Provide several different communication technology options:
Email alone is insufficient. Remote workers benefit from having a “richer” technology, such as video conferencing, that gives participants many of the visual cues that they would have if they were face-to-face. Video conferencing has many advantages, especially for smaller groups: Visual cues allow for increased “mutual knowledge” about coworkers and also help reduce the sense of isolation among teams. Video is also particularly useful for complex or sensitive conversations, as it feels more personal than written or audio-only communication. Also, generally speaking people need to hear a message seven times before they internalize it and the Rule of Seven will make your remember that you are not over communicating information and most likely it is being repeated just the right number of times. Doing this through technology makes it even easier.
There are other circumstances when quick collaboration is more important than visual detail. For these situations, provide mobile-enabled individual messaging functionality which can be used for simpler, less formal conversations, as well as time-sensitive communication. If your company doesn’t have technology for remote working already in place, there are effective ways to obtain these tools for your team. Our cloud services are perfect for virtual teams and provide extensive features that cover those common miscommunication and inaccessibility issues. Consult with us about integrating video call, business phone systems, company data access, and proper network security before moving your office to the internet.
Remote work becomes more efficient and satisfying when managers set expectations for the frequency and ideal timing of correspondence for their teams. For example, “We use Microsoft Teams video call for daily check-in meetings, but we use instant messaging when something is urgent.” Also, if you can, let your employees know the best way and time to reach you during the workday. Finally, keep an eye on communication among team members (to the extent appropriate), to ensure that they are sharing information as needed. We recommend that managers establish these “rules of engagement” with employees as soon as possible, ideally during the first online check-in meeting. While some choices about specific expectations may be better than others, the most important factor is that all employees share the same set of expectations for communication.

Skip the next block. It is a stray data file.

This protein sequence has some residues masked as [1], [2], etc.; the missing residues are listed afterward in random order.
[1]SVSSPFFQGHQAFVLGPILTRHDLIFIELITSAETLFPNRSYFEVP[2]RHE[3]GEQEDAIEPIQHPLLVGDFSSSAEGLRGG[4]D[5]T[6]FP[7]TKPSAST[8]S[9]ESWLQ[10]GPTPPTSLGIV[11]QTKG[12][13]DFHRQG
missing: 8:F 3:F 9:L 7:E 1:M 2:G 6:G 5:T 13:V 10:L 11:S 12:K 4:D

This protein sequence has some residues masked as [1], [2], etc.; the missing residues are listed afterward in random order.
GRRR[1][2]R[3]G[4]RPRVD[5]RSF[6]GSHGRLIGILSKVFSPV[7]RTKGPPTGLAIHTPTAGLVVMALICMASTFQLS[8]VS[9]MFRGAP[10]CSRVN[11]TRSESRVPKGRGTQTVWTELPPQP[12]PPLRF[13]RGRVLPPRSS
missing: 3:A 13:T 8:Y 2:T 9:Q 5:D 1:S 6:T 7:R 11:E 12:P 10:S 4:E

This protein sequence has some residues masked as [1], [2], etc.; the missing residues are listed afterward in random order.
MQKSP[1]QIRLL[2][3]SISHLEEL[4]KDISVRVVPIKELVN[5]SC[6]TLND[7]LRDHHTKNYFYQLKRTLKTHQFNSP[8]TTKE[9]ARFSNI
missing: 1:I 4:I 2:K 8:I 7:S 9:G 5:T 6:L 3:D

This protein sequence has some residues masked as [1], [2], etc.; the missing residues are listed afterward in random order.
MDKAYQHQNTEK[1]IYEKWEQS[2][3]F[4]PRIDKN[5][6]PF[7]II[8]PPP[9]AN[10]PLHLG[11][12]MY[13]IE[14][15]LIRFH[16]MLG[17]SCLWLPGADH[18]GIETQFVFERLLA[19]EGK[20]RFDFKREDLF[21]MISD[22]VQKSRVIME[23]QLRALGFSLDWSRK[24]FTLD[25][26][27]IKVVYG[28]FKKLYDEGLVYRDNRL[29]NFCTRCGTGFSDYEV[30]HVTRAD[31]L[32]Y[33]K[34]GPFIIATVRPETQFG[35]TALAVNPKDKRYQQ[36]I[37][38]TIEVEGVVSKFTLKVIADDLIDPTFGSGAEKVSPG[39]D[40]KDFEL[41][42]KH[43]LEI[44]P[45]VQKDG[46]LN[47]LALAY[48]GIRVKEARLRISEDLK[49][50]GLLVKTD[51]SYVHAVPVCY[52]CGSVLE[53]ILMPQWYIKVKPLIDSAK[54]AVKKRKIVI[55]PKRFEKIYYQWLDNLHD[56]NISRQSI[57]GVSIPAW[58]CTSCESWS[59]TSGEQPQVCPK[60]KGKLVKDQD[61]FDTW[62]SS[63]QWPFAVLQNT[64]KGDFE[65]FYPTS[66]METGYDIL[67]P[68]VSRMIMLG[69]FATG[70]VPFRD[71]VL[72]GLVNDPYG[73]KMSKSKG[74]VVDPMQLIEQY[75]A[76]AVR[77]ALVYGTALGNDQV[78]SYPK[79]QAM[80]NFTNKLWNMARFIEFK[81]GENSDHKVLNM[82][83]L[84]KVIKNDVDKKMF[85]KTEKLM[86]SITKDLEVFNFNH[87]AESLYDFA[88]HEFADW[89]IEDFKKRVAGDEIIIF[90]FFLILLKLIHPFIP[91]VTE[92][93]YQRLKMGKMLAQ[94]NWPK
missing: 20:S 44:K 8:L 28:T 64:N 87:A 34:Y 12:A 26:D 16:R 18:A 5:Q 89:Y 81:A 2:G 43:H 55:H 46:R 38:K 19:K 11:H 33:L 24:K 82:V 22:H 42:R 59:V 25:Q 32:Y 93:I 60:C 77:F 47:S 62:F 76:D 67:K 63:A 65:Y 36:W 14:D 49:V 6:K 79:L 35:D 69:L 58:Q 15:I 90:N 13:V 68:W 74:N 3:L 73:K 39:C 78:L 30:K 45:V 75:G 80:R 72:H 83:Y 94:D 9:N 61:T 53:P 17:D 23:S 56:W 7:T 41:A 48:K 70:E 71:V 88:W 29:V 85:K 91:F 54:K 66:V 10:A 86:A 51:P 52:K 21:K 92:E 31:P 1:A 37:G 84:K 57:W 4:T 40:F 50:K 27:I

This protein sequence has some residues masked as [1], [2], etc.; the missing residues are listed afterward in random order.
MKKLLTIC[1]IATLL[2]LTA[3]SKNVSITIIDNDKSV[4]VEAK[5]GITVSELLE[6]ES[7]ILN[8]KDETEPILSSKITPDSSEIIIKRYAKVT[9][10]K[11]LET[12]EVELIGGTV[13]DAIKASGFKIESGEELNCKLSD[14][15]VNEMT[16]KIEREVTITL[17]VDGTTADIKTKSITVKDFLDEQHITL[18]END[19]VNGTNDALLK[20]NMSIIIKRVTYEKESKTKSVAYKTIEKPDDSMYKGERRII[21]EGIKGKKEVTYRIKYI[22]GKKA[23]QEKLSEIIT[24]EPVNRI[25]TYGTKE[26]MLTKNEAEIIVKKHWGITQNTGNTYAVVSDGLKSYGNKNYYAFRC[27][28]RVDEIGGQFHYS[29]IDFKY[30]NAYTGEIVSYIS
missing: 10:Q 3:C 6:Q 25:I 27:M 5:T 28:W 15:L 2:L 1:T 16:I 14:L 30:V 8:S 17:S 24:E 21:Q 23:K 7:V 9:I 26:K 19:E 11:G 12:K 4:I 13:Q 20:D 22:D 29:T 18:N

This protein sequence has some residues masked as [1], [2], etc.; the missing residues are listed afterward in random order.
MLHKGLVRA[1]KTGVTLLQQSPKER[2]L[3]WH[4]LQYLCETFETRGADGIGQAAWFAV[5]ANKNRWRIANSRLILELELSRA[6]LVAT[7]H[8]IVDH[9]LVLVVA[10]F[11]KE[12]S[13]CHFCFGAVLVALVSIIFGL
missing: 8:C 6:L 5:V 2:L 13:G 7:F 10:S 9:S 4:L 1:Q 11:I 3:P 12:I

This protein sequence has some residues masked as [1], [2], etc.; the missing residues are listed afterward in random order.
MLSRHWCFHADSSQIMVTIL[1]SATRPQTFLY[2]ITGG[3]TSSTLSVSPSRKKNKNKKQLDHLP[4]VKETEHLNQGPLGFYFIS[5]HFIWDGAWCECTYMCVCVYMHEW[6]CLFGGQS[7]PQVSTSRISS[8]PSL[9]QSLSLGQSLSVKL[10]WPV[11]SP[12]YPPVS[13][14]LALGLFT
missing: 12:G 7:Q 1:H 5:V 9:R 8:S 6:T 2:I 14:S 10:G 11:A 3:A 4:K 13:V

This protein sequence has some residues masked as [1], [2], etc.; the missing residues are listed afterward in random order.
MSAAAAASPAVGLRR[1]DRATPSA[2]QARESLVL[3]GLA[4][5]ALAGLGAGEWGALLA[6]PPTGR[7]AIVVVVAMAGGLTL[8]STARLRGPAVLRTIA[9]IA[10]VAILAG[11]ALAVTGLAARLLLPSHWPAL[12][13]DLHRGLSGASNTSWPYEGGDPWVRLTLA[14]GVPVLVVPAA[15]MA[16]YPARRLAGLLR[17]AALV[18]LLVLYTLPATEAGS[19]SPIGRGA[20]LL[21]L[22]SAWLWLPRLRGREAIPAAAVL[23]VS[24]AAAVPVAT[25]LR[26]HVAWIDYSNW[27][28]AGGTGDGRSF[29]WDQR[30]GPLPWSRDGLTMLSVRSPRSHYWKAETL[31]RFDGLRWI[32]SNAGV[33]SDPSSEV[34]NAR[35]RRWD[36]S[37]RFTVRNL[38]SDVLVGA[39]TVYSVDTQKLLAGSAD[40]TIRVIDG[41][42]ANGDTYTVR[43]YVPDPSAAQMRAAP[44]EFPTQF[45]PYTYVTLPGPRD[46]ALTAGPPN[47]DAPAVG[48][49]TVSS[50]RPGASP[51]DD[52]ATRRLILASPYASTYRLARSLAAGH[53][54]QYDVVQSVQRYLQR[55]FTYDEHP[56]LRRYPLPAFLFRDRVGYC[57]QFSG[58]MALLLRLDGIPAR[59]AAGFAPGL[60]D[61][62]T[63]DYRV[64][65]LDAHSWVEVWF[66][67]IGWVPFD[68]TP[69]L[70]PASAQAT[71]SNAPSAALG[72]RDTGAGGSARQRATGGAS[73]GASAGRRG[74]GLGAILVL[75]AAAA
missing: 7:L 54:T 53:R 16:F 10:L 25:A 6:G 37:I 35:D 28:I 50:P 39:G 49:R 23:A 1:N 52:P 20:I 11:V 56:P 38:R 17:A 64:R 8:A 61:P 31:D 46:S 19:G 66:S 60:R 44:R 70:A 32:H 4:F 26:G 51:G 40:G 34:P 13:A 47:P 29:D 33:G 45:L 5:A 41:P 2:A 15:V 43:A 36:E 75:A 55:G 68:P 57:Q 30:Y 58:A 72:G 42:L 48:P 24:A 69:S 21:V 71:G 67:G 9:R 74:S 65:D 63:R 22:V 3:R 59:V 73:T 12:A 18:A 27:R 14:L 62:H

Assume Everyone is Remote:
Whether the whole team is remote or just one person is working at home, act as if everyone is remote and digitally share the same information you would in person. This goes hand in hand with proper, consistent communication and scheduling.
Maintain Regular Schedules:
A portion of all team members must overlap. For example, team members can exercise some flexibility in the hours they work but they must all be available during the hours of 10 am and 3 pm CST. Time zones are not an issue with this overlapping schedule and allows team members a shared time that everyone is available to collaborate and/or meet. Set a schedule, and stick to it…most of the time. Having clear guidelines for when to work and when to call it a day helps many remote workers maintain work-life balance. That said, one of the benefits of remote work is flexibility. When you do exercise this flexibility, be sure to wrap up earlier than usual or sleep in a bit the next morning to make up for it.
Create a virtual “water cooler”:
Doing regular team meetings is a good call for managing remote employees, but it’s not enough. Your team members need to interact with each other spontaneously and independently, and to get to know and interact with each other how they used to. In casual ways as people and friends, not just co-workers. You can also build personal time into meetings, allowing for 5-10 minutes at the beginning or end of meetings for everyone to give a personal update. The big upside of using video conferencing for these ideas is that it naturally leads to more impromptu, unplanned conversations that can often lead to the best ideas from your team members.
Still maintain one-on-one meetings:
Team camaraderie is important, but so is making time to talk to your employees one-on-one. This gives your team members the chance to address any issues they might be afraid to bring up in group meetings, or don’t want to discuss via email for fear of being misunderstood. In addition to being a good time to air issues they might not want to discuss elsewhere, it’s also a great way to check in with team members about their role and if it’s aligning with their overall career goals. Mentoring does help with employee retention, after all.
To all the supervisors and managers out there struggling with this transition as well: good luck and you got this! Your team is only as good as you are!